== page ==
ISVs are commonplace in software and technology business. Per Wikipedia, an independent software vendor (ISV) is an organization specializing in making software, designed for mass or niche markets. This is in contrast to software developed for in-house use only within an organization or software designed or adapted for a single, specific customer. Companies that make the platforms, such as Microsoft, SAP and Salesforce.com, encourage and lend support to ISVs, often with special "business partner" programs.
With the proliferation of Analytics - or Machine Learning (ML) or Data Science (DS) - offerings in the last five years, I see many business models: consulting, horizontal, vertical, in-house at major corporations, out-sourced to specialist firms and all the rest. As the shakeout continues, I believe there is room to replicate the ISV model in the Analytics context with some variations.
ISVs or App vendors have specialized software to sell to the end user. In the B2C case, we will call them “App vendors”; in the B2B case, “ISVs”. ISVs reach the customer through OEMs or platform providers. This symbiotic relationship has been very lucrative for both the ISV and the OEM in the software business domain, not to mention end users who get new differentiated technologies in a rapid fashion. In general, ISVs create price competition and also increase the pace of technology innovation in their markets.
Major OEMs initially tried to provide all the software necessary to meet end user needs. However, OEM business practices and priorities limit their responsiveness – hence the rise of ISVs. They find niches, either in applications or in innovative technologies, and quickly fill user needs thus enhancing the value of the OEM platform.
Analytics (or ML or DS) is similar - and even more highly specialized. Developing and deploying Analytics business solutions have to go through many demanding steps. Here is a rough guide:
Having been in the Data Science trenches, I am convinced that full coverage of the three Data Scientist roles will be a challenge for most organizations. The reason is that this combination of Data Science expertise under one roof is hard to assemble because there are so few of them!
In particular, the first “Cluster” stage is hard – data do not tell you where the information structure is hidden. Finding patterns is an “art” where inspiration, skill, experience, knowledge of inter-related theories, etc. play a major part – hence the Data “Whisperer” role.
Unlike previous solution attempts such as “expert systems”, ML can work to some extent if you dump data and crank through many ML tools taught in typical Data Science courses. However, if you are able to get at the most descriptive and discriminatory features at the “Cluster” stage, the rest of the steps will just fall into place (almost) and provide the best robust solution. On the other hand, if you just throw Big Data at ML, you may succeed but you will work many times harder during the Classify and Combine steps and end up with non-optimal answers. That is the difference between an outstanding robust business solution and a mediocre one.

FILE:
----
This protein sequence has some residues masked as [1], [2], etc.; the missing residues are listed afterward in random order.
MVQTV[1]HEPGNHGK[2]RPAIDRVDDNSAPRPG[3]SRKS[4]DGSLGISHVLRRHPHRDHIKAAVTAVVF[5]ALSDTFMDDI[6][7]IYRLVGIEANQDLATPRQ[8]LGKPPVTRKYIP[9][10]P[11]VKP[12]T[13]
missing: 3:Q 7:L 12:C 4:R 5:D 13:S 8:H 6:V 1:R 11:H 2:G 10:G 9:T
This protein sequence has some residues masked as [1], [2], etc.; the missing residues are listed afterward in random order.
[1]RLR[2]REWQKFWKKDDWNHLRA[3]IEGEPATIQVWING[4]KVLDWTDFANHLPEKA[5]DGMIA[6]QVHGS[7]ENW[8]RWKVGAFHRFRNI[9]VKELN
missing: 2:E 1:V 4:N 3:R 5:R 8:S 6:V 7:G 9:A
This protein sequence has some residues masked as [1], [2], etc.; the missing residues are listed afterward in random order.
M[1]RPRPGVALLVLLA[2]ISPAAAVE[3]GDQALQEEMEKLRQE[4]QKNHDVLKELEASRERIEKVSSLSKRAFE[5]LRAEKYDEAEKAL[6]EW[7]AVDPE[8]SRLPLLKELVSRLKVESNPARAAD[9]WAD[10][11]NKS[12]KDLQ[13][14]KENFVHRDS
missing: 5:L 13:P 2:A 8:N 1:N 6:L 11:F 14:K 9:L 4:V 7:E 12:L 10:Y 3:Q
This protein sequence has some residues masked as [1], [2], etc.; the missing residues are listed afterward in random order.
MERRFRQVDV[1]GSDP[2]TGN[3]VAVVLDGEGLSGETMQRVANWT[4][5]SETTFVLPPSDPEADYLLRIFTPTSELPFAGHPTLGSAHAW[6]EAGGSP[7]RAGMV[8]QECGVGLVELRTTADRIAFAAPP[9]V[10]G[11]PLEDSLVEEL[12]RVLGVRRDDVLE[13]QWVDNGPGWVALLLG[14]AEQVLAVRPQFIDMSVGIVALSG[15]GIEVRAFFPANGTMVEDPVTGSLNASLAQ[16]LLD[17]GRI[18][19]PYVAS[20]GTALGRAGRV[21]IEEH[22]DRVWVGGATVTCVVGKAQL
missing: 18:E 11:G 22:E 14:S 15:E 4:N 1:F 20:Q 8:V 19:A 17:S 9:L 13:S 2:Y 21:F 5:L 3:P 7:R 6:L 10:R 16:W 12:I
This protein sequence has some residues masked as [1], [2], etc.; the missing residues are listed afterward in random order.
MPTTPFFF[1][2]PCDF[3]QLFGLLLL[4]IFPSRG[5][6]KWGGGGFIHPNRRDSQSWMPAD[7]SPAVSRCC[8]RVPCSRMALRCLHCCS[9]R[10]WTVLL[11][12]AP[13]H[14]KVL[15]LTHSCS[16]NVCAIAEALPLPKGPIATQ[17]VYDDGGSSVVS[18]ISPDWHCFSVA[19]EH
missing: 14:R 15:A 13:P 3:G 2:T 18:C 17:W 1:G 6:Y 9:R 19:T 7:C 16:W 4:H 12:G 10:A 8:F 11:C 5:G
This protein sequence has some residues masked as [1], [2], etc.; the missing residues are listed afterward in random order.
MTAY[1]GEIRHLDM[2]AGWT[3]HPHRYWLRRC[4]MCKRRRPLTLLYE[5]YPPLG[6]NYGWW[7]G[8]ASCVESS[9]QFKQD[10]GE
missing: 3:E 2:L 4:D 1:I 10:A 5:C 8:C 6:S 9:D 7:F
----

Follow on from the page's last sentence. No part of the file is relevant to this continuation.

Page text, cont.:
This is where Independent Analytics Vendors (IAVs) come in. With one set of the three Data Science roles under one roof, they can address multiple verticals – scaling of limited human resource! IAV specialists can then interact with business domain experts and rapidly produce vertical ML solutions that are “kick ass”. IAVs will thus drive the pace of technology adoption in many verticals - this is a good thing for the Analytics ecosystem.
In this resource-poor environment for data “whisperers” and experienced data scientists, OEMs such as Microsoft and SAP may be best positioned to corral the available human deep-skills and create AB Apps for their platforms. However, I see a replay of what happened in software in the past; OEM business practices and priorities limit their responsiveness – hence the inevitable rise of IAVs. The model will be slightly different this time . . .
A few IAVs will leverage their Data Science deep-skills to provide “Analytics Business Apps” (“AB Apps”) on OEM platforms. Major platforms will have certification programs to qualify AB Apps, provide business user access via their Analytics “store” (or in-built into their platforms in addition to their own AB Apps) and manage updates. Salesforce is an early example of this trend.
Not all “Apps” are created equal – here are some differences!
Due to the nature of AB Apps (which require PoCs), here is a possible deviation from the old ISV model. The proliferation of Data Science consultants and service providers will be another outlet for AB Apps beyond OEM platforms. It may turn out that the partnership between IAVs and Data Science service providers is highly reinforcing, driving agility in addressing business verticals and scaling of scarce Data Science resources thus increasing the pace of Analytics technology innovation and deployment.
SUMMARY: Why IAV?
ML is great! Throw data at ML algorithms and it will produce something . . .
ML is risky! Often, such results are brittle and riddled with false positives/negatives. NOT *business-ready* Analytics solutions!
IAV brings the 3 key Data Scientist roles under one roof:
PG Madhavan, Ph.D.
Syzen Analytics, Inc.